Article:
4. So timely that you publish this now. I’ve been thinking about how much I’ve learned the last year of blogging, tech wise. My kids too are the tech geniuses but it drives me mad when they won’t take the time to teach me to do it myself. I feel like the roles are reversed from when they were little and wanted to do it theirselves. I want the skills! I want to be able to catch my own fish.
    Not that it doesn’t scare the hell out of me…

    • BigLittleWolf says:

      You’re so right, Maureen. It is like role reversal! (I’m scared to catch my own fish, too.)

  5. I’m glad I caught on and found the internal motivation to learn all of those things–from cooking to computers which I have been messing with since elementary school. Computers are more essential today then they were x years ago. Can’t do anything without it–hybrid classes etc. And yes, I think men and women learn differently and I’m generally a fast learner.

  6. Learning is lifelong; keeps the ol’ brain synapses from getting weak, tired, and dull.
    My kid has taught be how to be a mom, and a better person.
    I have a lot more to learn, happily, willingly, but you bet I wish I knew then what I know know. But, I wouldn’t even have listened to myself! So it goes …

    • BigLittleWolf says:

      Kat! Too funny – and you’re so right! When we’re young, we don’t want to listen to anyone. I consider myself fortunate that my kids still listen and learn from what I say… um, occasionally…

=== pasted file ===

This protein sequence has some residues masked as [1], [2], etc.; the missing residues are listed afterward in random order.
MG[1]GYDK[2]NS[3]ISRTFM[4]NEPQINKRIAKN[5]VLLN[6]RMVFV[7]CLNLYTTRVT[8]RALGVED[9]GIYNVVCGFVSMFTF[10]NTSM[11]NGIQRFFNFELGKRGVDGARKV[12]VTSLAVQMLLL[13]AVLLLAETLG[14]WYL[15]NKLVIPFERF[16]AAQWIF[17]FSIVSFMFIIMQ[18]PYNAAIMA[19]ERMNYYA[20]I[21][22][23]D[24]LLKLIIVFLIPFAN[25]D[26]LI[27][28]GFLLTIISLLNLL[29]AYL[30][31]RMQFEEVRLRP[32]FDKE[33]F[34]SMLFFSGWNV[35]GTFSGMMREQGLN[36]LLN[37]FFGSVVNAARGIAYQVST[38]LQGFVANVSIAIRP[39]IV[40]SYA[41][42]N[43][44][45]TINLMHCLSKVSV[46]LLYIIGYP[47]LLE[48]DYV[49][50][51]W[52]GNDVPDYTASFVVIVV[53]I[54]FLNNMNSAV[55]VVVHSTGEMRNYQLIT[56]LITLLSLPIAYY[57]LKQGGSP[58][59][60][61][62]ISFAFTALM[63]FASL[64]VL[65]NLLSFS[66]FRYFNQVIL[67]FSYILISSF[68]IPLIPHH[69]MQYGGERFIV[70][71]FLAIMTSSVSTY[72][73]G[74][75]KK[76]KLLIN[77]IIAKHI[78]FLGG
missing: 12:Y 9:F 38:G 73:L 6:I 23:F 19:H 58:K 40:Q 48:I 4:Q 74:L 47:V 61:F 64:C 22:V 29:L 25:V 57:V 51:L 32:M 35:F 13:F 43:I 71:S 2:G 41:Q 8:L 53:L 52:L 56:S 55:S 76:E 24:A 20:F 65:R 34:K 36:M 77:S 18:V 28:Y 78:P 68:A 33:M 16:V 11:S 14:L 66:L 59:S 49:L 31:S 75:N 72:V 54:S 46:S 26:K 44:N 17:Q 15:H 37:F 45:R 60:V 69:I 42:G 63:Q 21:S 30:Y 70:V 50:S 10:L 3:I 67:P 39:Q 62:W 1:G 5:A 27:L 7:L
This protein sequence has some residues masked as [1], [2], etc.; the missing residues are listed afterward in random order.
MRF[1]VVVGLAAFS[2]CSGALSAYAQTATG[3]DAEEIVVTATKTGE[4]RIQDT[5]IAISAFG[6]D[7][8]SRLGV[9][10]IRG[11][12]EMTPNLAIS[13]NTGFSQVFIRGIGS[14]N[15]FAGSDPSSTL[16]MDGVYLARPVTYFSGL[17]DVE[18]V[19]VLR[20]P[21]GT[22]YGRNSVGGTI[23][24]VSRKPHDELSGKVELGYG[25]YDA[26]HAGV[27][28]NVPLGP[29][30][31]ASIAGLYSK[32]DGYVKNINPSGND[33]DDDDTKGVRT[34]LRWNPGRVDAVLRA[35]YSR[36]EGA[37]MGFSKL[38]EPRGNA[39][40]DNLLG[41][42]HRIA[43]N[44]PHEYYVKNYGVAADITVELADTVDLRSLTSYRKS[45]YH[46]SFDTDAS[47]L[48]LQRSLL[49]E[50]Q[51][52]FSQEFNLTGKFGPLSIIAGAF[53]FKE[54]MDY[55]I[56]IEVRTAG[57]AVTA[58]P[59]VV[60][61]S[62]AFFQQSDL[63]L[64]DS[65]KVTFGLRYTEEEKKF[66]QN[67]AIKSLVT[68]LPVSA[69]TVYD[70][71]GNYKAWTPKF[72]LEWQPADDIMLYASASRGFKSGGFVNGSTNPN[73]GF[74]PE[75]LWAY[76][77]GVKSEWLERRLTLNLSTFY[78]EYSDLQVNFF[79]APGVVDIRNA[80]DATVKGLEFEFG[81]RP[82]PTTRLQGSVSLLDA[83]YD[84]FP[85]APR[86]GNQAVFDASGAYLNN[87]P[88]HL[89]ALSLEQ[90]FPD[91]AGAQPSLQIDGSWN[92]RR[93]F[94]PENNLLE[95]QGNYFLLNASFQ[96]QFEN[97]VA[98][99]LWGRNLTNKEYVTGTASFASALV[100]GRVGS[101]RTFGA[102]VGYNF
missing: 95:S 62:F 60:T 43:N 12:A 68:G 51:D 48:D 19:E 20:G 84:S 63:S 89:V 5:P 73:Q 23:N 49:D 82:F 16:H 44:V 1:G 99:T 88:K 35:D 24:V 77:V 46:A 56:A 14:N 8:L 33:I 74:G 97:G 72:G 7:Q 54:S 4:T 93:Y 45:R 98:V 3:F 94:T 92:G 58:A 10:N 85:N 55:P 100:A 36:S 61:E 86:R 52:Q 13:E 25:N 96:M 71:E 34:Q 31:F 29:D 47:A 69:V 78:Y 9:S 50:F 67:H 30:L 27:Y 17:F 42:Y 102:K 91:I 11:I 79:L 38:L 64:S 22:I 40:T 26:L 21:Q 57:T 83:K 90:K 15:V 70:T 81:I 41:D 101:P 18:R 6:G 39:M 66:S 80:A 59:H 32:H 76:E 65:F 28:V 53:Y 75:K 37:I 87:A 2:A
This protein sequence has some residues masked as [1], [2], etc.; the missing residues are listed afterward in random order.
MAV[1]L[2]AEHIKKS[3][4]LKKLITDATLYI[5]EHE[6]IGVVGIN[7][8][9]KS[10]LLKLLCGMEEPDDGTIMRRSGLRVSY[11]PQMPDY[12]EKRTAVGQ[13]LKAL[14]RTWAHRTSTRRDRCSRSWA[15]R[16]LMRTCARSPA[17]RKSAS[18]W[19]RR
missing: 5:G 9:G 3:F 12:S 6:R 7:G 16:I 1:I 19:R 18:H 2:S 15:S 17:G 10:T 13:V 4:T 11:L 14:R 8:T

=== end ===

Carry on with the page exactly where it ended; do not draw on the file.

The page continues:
7. I’ve been lucky enough to be in the web world for ever. One of the grandma’s you could say and was writing HTML in 1994 if you can believe it. That said, I do stumble when it comes time to play my music over my network and the thought of connecting my TV to the Internet has me hugging my big lug of an analog. Perhaps I will teach my kids to fish…
    I did teach my son to do laundry, which is working out great, though I have lost two leather belts that he didn’t know couldn’t be washed. What’s that called? Catching guppies?

  8. I think the learning I wish I’d done earlier might have been social learning, but on the other hand it’s really hard to imagine who I would be if I didn’t develop the way I did. Maybe I’ll switch and say that it might have been cool to have learned more about money earlier—maybe i wouldn’t have spent all my savings on my thesis film and instead it could have been left to grow into a nifty retirement instead :)

    In any event, it’s good to be challenged in the ways you challenge us, good to think about what new tricks some of us old dogs might like to learn (there just seems to be such limited time for all the interesting things that might tempt us).

  9. I am so guilty of this, BLW, especially with the overall computer arrangement in our house, which my husband has on a network with multiple computer (how many do we need for four people? We have six.)

    But since he spends so much time at our store and I spend so much time here dealing with a computer that causes me problems I finally learned “how to fish” as you say. I can unplug the router and another do-hicky. I don’t know exactly why I’m doing what I’m doing but it works every time.

  10. I am the tech person in our home and often get annoyed trying to explain something to my husband … so I do it for him. That’s definitely doing him a disservice.

    However, I have curbed my son’s use of technology. I feel good about it because he loves to create stories and art as well as play outside and ride his bike. But I feel badly about it, too, because he will be at a distinct disadvantage compared to his peers.